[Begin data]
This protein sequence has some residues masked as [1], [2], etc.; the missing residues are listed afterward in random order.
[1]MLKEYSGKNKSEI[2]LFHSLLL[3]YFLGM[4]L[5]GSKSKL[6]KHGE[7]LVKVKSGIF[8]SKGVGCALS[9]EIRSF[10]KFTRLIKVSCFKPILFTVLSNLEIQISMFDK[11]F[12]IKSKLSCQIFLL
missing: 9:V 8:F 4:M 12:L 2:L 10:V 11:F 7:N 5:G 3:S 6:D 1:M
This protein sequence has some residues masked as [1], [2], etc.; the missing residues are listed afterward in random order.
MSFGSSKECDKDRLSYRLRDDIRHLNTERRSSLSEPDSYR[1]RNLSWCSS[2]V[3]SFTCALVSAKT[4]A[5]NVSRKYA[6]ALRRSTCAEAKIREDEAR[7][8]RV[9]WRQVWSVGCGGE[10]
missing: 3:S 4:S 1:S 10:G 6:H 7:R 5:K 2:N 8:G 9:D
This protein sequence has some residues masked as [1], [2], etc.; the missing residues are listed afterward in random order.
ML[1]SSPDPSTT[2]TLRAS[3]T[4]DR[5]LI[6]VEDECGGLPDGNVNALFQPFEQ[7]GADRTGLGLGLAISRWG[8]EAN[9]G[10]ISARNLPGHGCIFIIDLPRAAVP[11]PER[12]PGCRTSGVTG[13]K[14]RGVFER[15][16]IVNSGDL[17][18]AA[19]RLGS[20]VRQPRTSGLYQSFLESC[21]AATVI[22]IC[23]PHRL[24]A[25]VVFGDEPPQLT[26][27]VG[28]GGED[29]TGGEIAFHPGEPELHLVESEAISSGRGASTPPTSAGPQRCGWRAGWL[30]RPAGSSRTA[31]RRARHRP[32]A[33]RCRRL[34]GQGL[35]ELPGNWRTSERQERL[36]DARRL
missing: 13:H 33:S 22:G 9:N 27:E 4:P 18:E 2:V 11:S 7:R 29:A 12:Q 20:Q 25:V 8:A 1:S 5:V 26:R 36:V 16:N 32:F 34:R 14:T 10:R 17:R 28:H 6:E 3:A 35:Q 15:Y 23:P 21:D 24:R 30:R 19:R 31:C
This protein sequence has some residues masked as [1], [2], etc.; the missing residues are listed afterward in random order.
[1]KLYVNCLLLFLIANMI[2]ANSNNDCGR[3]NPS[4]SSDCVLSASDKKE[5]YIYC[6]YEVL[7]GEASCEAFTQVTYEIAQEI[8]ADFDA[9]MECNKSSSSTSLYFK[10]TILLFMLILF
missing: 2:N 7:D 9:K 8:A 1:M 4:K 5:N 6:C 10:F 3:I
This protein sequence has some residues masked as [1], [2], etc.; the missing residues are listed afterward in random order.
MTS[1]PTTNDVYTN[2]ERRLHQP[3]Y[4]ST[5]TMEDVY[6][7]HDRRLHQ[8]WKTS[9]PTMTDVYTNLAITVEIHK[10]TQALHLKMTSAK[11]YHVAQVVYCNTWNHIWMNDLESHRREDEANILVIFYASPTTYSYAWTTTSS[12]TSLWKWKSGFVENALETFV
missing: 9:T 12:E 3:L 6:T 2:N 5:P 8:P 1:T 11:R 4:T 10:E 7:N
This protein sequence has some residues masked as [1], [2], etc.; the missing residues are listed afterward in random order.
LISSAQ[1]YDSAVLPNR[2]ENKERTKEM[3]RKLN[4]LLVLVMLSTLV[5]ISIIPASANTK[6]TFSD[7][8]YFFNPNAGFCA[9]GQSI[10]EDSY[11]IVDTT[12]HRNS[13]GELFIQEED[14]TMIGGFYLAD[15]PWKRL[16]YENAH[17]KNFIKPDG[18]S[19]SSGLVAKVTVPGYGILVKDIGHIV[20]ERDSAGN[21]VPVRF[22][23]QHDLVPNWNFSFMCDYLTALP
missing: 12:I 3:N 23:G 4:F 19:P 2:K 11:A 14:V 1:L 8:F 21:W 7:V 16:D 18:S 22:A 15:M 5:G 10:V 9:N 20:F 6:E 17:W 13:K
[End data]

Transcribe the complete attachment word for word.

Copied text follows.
This protein sequence has some residues masked as [1], [2], etc.; the missing residues are listed afterward in random order.
[1]MLKEYSGKNKSEI[2]LFHSLLL[3]YFLGM[4]L[5]GSKSKL[6]KHGE[7]LVKVKSGIF[8]SKGVGCALS[9]EIRSF[10]KFTRLIKVSCFKPILFTVLSNLEIQISMFDK[11]F[12]IKSKLSCQIFLL
missing: 9:V 8:F 4:M 12:L 2:L 10:V 11:F 7:N 5:G 3:S 6:D 1:M
This protein sequence has some residues masked as [1], [2], etc.; the missing residues are listed afterward in random order.
MSFGSSKECDKDRLSYRLRDDIRHLNTERRSSLSEPDSYR[1]RNLSWCSS[2]V[3]SFTCALVSAKT[4]A[5]NVSRKYA[6]ALRRSTCAEAKIREDEAR[7][8]RV[9]WRQVWSVGCGGE[10]
missing: 3:S 4:S 1:S 10:G 6:H 7:R 5:K 2:N 8:G 9:D
This protein sequence has some residues masked as [1], [2], etc.; the missing residues are listed afterward in random order.
ML[1]SSPDPSTT[2]TLRAS[3]T[4]DR[5]LI[6]VEDECGGLPDGNVNALFQPFEQ[7]GADRTGLGLGLAISRWG[8]EAN[9]G[10]ISARNLPGHGCIFIIDLPRAAVP[11]PER[12]PGCRTSGVTG[13]K[14]RGVFER[15][16]IVNSGDL[17][18]AA[19]RLGS[20]VRQPRTSGLYQSFLESC[21]AATVI[22]IC[23]PHRL[24]A[25]VVFGDEPPQLT[26][27]VG[28]GGED[29]TGGEIAFHPGEPELHLVESEAISSGRGASTPPTSAGPQRCGWRAGWL[30]RPAGSSRTA[31]RRARHRP[32]A[33]RCRRL[34]GQGL[35]ELPGNWRTSERQERL[36]DARRL
missing: 13:H 33:S 22:G 9:N 27:E 4:P 18:E 2:V 11:S 7:R 29:A 12:Q 20:Q 25:V 8:A 1:S 5:V 26:R 36:V 16:N 32:F 34:R 14:T 10:R 17:R 28:H 6:E 3:A 35:Q 15:Y 23:P 21:D 24:R 30:R 19:R 31:C
This protein sequence has some residues masked as [1], [2], etc.; the missing residues are listed afterward in random order.
[1]KLYVNCLLLFLIANMI[2]ANSNNDCGR[3]NPS[4]SSDCVLSASDKKE[5]YIYC[6]YEVL[7]GEASCEAFTQVTYEIAQEI[8]ADFDA[9]MECNKSSSSTSLYFK[10]TILLFMLILF
missing: 2:N 7:D 9:K 8:A 1:M 4:K 5:N 6:C 10:F 3:I
This protein sequence has some residues masked as [1], [2], etc.; the missing residues are listed afterward in random order.
MTS[1]PTTNDVYTN[2]ERRLHQP[3]Y[4]ST[5]TMEDVY[6][7]HDRRLHQ[8]WKTS[9]PTMTDVYTNLAITVEIHK[10]TQALHLKMTSAK[11]YHVAQVVYCNTWNHIWMNDLESHRREDEANILVIFYASPTTYSYAWTTTSS[12]TSLWKWKSGFVENALETFV
missing: 9:T 12:E 3:L 6:T 2:N 5:P 8:P 1:T 11:R 4:T 10:E 7:N
This protein sequence has some residues masked as [1], [2], etc.; the missing residues are listed afterward in random order.
LISSAQ[1]YDSAVLPNR[2]ENKERTKEM[3]RKLN[4]LLVLVMLSTLV[5]ISIIPASANTK[6]TFSD[7][8]YFFNPNAGFCA[9]GQSI[10]EDSY[11]IVDTT[12]HRNS[13]GELFIQEED[14]TMIGGFYLAD[15]PWKRL[16]YENAH[17]KNFIKPDG[18]S[19]SSGLVAKVTVPGYGILVKDIGHIV[20]ERDSAGN[21]VPVRF[22][23]QHDLVPNWNFSFMCDYLTALP
missing: 12:I 3:N 23:G 4:F 19:P 2:K 11:A 14:V 1:L 8:F 21:W 7:V 16:D 18:S 22:A 15:M 5:G 10:V 9:N 20:F 6:E 17:W 13:K